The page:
Croatian Entrepreneurs — Readiness to Change and New Ways of Doing Business
What is the awareness of the new functioning of the market and the willingness for necessary changes?
One of the long-term goals of UGP is the development of entrepreneurial, proactive, and creative culture and mindset. We have identified the various training needs of our members, and with the development of the Association, this will undoubtedly become one of the most significant advantages. Given that we are facing a large-scale crisis in a global context, aside from focusing on short-term measures for the survival of companies, we wanted to turn to the changes that will be required in the medium or long term. Considering the unpredictability of the time ahead, it is necessary to strengthen the capabilities of entrepreneurs and their firms in several ways — through new knowledge, attitudes, relationships, values, and interests. To get as much information as possible about the entrepreneur’s current activities related to the upcoming period, we asked them, “What are entrepreneurs doing with their business to prepare/adapt to the new circumstances?”
The most significant number of our members, 46% responded that they are optimizing current business processes and human resources, which is very logical and necessary. About 20% said they are developing new methods or remodeling old ones, while 3% is changing the customer pool, which is a slightly higher level of innovation, but the question remains, will this be enough? 11% of responders say they are changing the entire structure of the firm to adapt, and here we can add some just above 5% of those who say they are completely changing both the market and services and are turning to new deals. Relatively small, but not negligible 8% take the financial support and wait for the situation to normalize, and about 5% plan to close the company and transfer their business to another country.
These results leave room for moderate concern. Even though more than 60% of firms are making some changes, only 16% of them are considering the sharp turns that would be required in the worst-case scenario. Of course, it seems that this threatens to disappear more than 13% of firms that passively wait for the situation to develop and hope or leave the country.
Given this situation, it was also logical to check what entrepreneurs thought might lead to their launch and help them start looking for new business models and faster changes that would be required. We got polarizing but very interesting answers to this question: more than 57% understand that measures are not a long-term solution and that they should be canceled relatively quickly (in a matter of months) because people avoid changes until they are forced to. The second answer is given by 23% of respondents who think the opposite — that it is necessary to extend existing measures as long as possible to get time for the required transformation. We believe this is a good indicator of how awareness is growing. It’s becoming clear that dependence on government subsidies can’t last and that entrepreneurs will have to be even more entrepreneurial.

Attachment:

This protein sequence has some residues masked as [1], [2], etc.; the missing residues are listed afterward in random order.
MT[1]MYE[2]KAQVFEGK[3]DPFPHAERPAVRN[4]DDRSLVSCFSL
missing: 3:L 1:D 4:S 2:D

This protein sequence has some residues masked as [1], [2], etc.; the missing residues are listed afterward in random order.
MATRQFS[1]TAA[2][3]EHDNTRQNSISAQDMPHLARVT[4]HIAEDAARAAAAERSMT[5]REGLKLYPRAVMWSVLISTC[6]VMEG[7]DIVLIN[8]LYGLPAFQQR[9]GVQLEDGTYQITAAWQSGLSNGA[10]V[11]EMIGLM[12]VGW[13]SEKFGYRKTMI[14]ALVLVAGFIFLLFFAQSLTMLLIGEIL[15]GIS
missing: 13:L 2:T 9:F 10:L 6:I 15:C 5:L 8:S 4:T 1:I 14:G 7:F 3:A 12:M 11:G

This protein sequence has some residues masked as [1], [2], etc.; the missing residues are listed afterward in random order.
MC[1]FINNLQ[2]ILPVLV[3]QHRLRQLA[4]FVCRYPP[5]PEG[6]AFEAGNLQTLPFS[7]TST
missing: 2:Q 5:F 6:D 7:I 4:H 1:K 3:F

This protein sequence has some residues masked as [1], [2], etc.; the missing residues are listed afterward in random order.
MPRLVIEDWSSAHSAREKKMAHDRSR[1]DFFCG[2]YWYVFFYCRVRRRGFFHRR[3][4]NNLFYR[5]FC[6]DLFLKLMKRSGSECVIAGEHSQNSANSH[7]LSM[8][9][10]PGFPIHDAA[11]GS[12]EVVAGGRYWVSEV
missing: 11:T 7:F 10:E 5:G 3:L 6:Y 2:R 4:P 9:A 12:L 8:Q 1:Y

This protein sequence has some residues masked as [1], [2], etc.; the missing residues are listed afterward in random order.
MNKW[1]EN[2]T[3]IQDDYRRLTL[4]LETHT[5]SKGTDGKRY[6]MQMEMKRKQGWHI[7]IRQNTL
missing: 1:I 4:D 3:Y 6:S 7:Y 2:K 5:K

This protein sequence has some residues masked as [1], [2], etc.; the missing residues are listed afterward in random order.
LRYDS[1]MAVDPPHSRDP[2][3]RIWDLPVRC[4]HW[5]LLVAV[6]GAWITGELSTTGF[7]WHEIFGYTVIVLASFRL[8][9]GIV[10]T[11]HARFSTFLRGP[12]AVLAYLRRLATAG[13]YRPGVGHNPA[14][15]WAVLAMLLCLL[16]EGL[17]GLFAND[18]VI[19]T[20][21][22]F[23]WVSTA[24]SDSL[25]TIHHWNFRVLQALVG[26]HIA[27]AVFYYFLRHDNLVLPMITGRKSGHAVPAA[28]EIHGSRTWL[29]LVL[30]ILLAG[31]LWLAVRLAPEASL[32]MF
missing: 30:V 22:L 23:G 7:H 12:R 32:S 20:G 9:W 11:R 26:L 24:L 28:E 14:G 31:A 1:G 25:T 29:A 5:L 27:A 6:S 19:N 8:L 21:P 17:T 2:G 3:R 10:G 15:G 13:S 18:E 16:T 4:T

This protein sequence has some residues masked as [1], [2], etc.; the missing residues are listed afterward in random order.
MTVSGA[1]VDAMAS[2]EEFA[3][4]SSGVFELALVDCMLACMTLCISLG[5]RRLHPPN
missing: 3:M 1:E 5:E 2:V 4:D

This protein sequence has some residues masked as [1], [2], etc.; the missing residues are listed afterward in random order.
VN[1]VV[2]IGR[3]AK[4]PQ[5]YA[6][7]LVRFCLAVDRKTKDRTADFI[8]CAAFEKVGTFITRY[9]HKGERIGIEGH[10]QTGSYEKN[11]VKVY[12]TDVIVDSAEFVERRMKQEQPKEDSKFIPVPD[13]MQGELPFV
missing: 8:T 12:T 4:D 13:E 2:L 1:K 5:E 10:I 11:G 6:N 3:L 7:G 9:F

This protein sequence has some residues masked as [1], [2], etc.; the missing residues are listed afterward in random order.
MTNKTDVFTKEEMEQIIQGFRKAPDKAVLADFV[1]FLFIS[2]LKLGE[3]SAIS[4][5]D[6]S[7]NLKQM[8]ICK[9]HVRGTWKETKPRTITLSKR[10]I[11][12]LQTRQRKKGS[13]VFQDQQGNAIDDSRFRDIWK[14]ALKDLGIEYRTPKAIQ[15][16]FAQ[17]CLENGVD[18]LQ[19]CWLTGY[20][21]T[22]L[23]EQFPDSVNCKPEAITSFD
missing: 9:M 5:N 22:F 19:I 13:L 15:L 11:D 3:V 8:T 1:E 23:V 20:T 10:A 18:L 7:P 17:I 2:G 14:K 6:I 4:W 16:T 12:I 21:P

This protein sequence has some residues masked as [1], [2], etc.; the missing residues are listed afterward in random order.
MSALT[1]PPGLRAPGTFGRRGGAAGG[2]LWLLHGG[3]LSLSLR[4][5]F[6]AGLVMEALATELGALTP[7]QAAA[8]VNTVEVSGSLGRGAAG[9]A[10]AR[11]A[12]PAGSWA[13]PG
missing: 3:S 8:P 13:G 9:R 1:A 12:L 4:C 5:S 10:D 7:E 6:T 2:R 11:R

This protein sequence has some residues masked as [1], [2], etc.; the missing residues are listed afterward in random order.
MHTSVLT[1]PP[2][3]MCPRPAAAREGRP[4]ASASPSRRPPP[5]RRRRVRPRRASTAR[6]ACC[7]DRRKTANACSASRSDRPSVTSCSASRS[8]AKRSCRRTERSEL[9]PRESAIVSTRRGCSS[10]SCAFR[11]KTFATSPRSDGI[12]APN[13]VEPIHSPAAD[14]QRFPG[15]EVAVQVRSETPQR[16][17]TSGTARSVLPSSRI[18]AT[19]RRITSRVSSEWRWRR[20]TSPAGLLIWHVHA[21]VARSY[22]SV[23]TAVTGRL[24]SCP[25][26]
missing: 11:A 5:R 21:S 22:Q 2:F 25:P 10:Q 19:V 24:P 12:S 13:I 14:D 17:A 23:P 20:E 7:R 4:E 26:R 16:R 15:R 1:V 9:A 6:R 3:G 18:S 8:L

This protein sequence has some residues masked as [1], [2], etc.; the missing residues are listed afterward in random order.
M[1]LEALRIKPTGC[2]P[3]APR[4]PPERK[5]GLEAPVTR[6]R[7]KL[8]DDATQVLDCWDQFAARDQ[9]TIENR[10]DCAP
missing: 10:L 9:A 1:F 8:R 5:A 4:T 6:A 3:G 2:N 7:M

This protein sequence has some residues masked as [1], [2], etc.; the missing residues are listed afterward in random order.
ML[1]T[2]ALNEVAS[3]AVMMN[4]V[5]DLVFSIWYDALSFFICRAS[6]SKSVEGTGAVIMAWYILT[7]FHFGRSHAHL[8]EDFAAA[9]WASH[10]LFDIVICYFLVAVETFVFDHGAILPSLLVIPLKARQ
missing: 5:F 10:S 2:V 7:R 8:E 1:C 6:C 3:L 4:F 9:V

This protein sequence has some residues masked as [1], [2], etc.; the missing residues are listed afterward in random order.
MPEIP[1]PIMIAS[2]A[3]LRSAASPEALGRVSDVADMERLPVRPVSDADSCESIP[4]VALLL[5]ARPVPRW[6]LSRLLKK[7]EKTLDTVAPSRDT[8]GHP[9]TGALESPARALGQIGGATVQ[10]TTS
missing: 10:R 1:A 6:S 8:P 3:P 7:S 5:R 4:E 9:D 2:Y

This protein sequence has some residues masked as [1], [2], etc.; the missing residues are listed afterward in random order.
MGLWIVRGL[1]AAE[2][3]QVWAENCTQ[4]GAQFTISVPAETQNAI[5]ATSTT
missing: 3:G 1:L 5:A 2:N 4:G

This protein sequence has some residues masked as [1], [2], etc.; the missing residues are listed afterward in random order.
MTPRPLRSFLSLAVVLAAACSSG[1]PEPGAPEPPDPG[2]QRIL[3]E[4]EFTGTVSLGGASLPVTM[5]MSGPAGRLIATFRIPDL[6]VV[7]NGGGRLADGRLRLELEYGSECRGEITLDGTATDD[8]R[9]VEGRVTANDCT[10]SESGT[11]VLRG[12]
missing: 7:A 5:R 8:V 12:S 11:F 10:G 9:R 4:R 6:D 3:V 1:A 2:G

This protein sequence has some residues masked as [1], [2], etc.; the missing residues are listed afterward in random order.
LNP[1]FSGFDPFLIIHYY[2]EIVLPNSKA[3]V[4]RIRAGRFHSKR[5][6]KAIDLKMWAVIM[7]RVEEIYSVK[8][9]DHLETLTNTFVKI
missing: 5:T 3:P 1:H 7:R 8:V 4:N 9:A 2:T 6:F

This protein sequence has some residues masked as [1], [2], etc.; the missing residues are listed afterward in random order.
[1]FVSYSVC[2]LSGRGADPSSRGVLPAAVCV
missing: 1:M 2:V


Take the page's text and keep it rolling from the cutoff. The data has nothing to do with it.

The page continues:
Finally, we asked our members, “How much time and energy have you invested in developing new ideas and ways of doing business over the past few months?”
About 55% said that they are actively working on new business opportunities and that this is their primary focus, which we think is the right answer. Just above 26% admitted that they did very little to deal with it and mostly focused on crisis and survival. A moderate 14% have adapted somewhat, but plan to continue working on it, and again 3% say their option is to go to another country.
At a time when the necessary reforms are expected to be implemented by the new Government, and in a situation that has already caused the departure of some foreign firms (the latest case is Meggle), it is clear that the fight for the economy and maintaining the quality of life will be tough and will require complete solutions. As a country, we must become more competitive, the four postulates of UGP must be implemented to facilitate business, reduce bureaucracy and administration, ensure that justice is better and faster met, and control all costs well while avoiding clientelism. On the other hand, this will also not be enough if entrepreneurs themselves do not take huge steps and change the strategies and ways of doing business, and some of the industries in which they work. Because of this, UGP supports the lifelong education and progress of the entrepreneurs, which it will also actively work on, hoping to create a positive entrepreneurial climate in the country as soon as possible. If that does not happen, and from these figures, you can calculate black scenarios and a drop in GDP, which will be estimated in tens of percentage points.